The stuttering is what caught my attention. He was a tall, rugged looking guy who had no outward signs of trauma or disability. The kind of guy who you’d strike up a conversation about football or latest UFC fight. But he had trouble getting his words out. They wanted to come out, and I’m sure he wanted them to, but it just wasn’t happening. It was like his tongue had a mind of it’s own. A deep breath and another try yielded better results.
Meet Scott Thorne, a twenty something Army vet with a sniper’s bullet in his head.
Thorne was one of many who I had the pleasure of meeting and photographing while shooting a Sports Illustrated assignment a couple of years ago about newly injured veterans learning to play and compete in sports. Some were missing arms, some had no legs, several were sight impaired and many had Traumatic Brain Injuries (TBI) resulting from roadside bombs and other ordinance. But all had the most uplifting outlooks. I didn’t meet one who wanted sympathy.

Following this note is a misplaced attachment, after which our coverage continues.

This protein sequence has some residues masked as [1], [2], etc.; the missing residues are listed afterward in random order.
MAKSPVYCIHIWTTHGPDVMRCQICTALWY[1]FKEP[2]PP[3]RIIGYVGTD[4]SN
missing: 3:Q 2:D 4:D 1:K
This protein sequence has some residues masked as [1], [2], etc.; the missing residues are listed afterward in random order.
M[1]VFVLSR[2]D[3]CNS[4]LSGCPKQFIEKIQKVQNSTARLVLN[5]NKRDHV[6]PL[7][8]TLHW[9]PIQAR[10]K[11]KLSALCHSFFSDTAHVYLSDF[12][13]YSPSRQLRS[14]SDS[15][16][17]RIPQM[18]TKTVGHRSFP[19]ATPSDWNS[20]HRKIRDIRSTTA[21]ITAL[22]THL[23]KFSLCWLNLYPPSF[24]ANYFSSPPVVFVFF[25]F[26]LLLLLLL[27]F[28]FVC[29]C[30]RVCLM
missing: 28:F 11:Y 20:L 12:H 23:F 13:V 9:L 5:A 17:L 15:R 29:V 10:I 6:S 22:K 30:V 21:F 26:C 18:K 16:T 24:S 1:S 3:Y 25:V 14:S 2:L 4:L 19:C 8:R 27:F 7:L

While paddling for a wave with one arm, Gregory Reynolds simply smiled and laughed at his struggles. He made it up on the board, as did others, but to prove his spirit for resiliency was uninjured, Reynolds dropped down to do one-armed push-ups on the beach.
On Veterans Day when we stop to honor those who’ve sacrificed for their country, pay mind that they don’t want your sympathy but they deserve your respect.